2005 South Asian Broadband and Internet Market Report

Pub Time: 2005/07

Table of Contents

1. EXECUTIVE SUMMARY o 1.1 Key developments  1.1.1 Internet market  1.1.2 Broadband market o 1.2 Internet market o 1.3 Broadband market 2. OVERVIEW OF THE BROADBAND AND INTERNET MARKETS IN ASIA o 2.1 Overview Internet market in Asia  2.1.1 Market overview  2.1.2 Cultural and regulatory issues  2.1.3 Internet advertising  2.1.4 Asian Domain Name Dispute-Resolution Centre  2.1.5 Internet access and infrastructure  2.1.6 ISP market  2.1.7 Intranets and extranets  2.1.8 VoIP o 2.2 Overview broadband market in Asia  2.2.1 Market overview  2.2.2 Digital Subscriber Line (DSL)  2.2.3 Cable Modem  2.2.4 Fibre-to-the-Home (FttH)  2.2.5 Wireless broadband  2.2.6 Satellite Internet  2.2.7 Powerline Broadband (PLB) / Powerline Communications (PLC)  2.2.8 Fibre-to-the-Home in Asia 3. AFGHANISTAN o 3.1 Internet market  3.1.1 Internet cafes  3.1.2 Internet Service Providers (ISPs)  3.1.3 Voice over Internet Protocol (VoIP) 4. BANGLADESH o 4.1 Internet market  4.1.1 Constraints on Internet growth o 4.1.2 MediNet  4.1.3 Village Computer and Internet Program  4.1.4 Bangladesh’s ISP market  4.1.5 IT development strategy  4.1.6 Voice over Internet Protocol (VoIP) o 4.2 Broadband market  4.2.1 Broadband services  4.2.2 Internet via satellite o 4.3 Content and e-services  4.3.1 E-commerce  4.3.2 E-banking 5. BHUTAN o 5.1 Internet market  5.1.1 Public Internet access  5.1.2 Internet Access Project  5.1.3 Government online  5.1.4 ISP market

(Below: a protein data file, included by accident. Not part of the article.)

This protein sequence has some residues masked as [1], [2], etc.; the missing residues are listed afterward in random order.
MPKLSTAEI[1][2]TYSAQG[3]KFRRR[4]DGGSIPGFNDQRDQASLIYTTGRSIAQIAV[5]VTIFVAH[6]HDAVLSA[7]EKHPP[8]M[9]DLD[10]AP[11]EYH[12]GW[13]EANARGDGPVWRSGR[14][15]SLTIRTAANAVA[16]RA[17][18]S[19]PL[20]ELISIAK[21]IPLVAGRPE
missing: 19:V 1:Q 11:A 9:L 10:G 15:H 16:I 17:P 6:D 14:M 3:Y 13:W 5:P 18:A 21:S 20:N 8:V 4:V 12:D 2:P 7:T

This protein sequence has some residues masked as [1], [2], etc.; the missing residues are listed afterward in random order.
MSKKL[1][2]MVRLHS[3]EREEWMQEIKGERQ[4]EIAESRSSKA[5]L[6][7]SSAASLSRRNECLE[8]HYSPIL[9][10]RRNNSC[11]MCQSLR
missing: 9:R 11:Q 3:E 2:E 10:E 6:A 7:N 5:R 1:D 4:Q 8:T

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6. INDIA o 6.1 Internet market  6.1.1 Profile of Internet users  6.1.2 Regulatory issues  6.1.3 ISP market  6.1.4 Free Internet access services o 6.2 Broadband market  6.2.1 Overview  6.2.2 Broadband Policy 2004  6.2.3 Cable modems  6.2.4 Asynchronous Digital Subscriber Line (ADSL)  6.2.5 Wireless broadband o 6.3 Content and e-services  6.3.1 E-commerce 7. MALDIVES o 7.1 Internet market  7.1.1 Liberalization 8. NEPAL o 8.1 Internet market  8.1.1 Constraints on Internet growth  8.1.2 Top level domain name  8.1.3 ISP market o 8.2 Content and e-services o 8.2.1 E-commerce  8.2.2 E-communications 9. PAKISTAN o 9.1 Internet market  9.1.1 Major government initiatives  9.1.2 ISP market o 9.2 Broadband market  9.2.1 Cable modems  9.2.2 Internet via satellite o 9.3 Content and E-services  9.3.1 E-commerce  9.3.2 E-government 10. SRI LANKA o 10.1 Internet market  10.1.1 Internet exchange  10.1.2 Public Internet access  10.1.3 Data Centres  10.1.4 ISP market o 10.2 Broadband market  10.2.1 Market overview  10.2.2 Asymmetrical Digital Subscriber Line (ADSL) 11. GLOSSARY OF ABBREVIATIONS

Exhibit 1 -- Internet Service Providers licenses -- April 2005 List of Tables